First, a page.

China’s policy re-orientation towards Israel since the mid-1980s has clearly been driven
by realism and pragmatism associated with its opening-up policy. China both supports the
concept of “land for peace” and recognizes the need for an independent Palestinian state. It also
emphasizes the importance of guaranteeing Israel’s security, a position the Chinese government
has enunciated since the early 1990s. In the Israeli-Palestinian conflict, China does not want to
be perceived as overtly leaning toward either side. For example, after Hamas, a militant Islamic
group, swept to victory over the long-dominant Fatah party in the January 2006 parliamentary
elections in Palestine, the official Chinese response was mild and neutral compared to strong
statements from the United States and EU countries that condemned Hamas’ anti-Israel stance.
Consistent with its balanced approach, Chinese Foreign Ministry issued a statement that
“welcomes the smooth completion of the election of the Palestinian Legislative Council”;
meanwhile, China hopes “all Palestinian factions will maintain unity and solve the dispute with
Israel through peaceful negotiations and political means.” 15
In the context of this “balance” policy, China-Israel relations have been warming up since
the two countries finally established diplomatic relations in 1992. 16 The two countries began
Guang Pan, “China’s Success in the Middle East,” Middle East Quarterly, December 1997.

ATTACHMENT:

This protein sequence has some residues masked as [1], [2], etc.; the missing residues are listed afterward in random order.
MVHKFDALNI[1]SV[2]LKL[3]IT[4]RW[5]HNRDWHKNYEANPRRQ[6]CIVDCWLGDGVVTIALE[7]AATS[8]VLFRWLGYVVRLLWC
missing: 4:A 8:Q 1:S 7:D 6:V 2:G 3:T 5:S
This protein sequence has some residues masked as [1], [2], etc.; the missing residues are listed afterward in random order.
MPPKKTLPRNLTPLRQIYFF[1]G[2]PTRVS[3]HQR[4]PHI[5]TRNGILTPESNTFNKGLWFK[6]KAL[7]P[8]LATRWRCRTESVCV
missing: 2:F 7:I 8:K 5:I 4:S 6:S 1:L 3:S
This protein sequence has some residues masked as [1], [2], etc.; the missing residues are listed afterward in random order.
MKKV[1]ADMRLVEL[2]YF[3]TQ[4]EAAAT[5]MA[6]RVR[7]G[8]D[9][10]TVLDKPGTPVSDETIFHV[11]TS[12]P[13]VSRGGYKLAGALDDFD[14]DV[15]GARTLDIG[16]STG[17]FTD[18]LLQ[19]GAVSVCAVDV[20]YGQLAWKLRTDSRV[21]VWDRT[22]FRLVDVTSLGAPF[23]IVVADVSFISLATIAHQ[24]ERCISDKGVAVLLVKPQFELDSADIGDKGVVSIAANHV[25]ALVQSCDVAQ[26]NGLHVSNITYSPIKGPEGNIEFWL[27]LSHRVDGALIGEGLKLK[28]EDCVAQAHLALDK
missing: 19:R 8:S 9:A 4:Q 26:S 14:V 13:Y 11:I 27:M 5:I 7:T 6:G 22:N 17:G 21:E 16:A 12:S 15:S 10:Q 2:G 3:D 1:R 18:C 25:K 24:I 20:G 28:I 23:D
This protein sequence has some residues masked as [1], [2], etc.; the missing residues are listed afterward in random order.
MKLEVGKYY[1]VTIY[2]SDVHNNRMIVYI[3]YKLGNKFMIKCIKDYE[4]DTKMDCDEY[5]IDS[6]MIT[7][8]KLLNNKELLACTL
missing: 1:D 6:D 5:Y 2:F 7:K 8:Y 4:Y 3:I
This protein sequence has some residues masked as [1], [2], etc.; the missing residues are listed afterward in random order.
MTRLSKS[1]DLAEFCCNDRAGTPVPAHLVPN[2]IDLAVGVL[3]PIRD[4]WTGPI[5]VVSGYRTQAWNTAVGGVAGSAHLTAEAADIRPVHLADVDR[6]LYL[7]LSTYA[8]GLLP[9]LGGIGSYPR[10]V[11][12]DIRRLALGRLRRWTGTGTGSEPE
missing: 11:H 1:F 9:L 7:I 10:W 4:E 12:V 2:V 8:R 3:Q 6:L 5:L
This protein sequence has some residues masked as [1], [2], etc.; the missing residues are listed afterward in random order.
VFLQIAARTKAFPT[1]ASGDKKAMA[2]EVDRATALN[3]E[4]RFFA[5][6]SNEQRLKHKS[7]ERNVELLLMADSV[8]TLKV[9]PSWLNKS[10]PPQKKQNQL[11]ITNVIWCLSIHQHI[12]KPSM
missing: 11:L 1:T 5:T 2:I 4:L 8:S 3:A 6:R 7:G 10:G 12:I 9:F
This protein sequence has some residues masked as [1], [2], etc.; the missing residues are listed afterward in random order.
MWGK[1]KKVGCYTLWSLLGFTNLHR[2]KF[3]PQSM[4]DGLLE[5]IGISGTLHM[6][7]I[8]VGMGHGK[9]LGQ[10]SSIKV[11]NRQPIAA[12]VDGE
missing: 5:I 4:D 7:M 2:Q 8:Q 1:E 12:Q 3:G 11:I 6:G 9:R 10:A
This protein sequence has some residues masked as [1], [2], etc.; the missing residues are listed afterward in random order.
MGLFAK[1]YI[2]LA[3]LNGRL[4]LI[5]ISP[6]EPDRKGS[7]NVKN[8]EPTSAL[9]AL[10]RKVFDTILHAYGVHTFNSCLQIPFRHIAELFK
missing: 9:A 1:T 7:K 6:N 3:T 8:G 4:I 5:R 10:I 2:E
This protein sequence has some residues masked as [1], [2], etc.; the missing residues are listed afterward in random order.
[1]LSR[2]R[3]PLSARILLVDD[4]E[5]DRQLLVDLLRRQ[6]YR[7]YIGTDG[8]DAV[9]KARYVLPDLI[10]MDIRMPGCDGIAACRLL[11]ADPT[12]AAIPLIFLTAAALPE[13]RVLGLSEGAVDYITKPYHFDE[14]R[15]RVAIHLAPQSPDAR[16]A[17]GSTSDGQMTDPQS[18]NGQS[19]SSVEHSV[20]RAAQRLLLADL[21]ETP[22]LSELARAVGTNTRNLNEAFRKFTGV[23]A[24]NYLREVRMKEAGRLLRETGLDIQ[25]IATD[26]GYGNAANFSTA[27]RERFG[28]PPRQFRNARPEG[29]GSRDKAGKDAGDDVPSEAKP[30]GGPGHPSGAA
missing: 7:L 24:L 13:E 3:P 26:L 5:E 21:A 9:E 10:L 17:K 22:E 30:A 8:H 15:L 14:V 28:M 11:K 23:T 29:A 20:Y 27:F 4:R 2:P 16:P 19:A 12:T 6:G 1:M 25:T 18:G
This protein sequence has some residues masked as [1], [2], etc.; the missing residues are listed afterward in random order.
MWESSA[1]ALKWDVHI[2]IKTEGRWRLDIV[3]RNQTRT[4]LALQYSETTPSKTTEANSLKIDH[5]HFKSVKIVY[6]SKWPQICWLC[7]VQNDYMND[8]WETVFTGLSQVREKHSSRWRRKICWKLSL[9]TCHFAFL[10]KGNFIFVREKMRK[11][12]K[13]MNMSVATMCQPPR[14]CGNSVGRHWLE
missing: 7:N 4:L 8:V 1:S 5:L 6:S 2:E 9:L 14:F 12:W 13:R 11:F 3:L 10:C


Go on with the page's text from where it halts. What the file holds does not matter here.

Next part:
“China Urges Hamas to Negotiate with Israel,” Reuters, January 27, 2006.
Secret official contacts and exchanges between the two sides started in the early 1980s, leading to the establishment of semi-
official China International Tourist Service in Israel and the Beijing Liaison Office of the Israel Academy of Sciences and
their trade relations long before 1992. Though the initial figures were quite modest, due to the
constant and rapid growth in trade throughout the years, bilateral trade between the two countries
surpassed $4 billion in 2007, according to Israel’s Trade Mission to China. China plays a
significant role in the contracted engineering market in the Middle East, with constructed
projects valued at more than $1 billion, and more than 10,000 Chinese holding work permits in
Israel’s construction and agricultural sectors. 17 To obtain hi-tech weapons from Israel is not the
only incentive for China to develop close relations with the Jewish state. Like many other
countries, China figures that good relations with Israel would probably help its relations with the
United States, given the special and close ties between Israel and the United States.
Aside from obtaining weapons from Israel, China has also sold weapons to several
countries in the Middle East. China’s alleged weapons sales to Iran, Iraq and Pakistan are most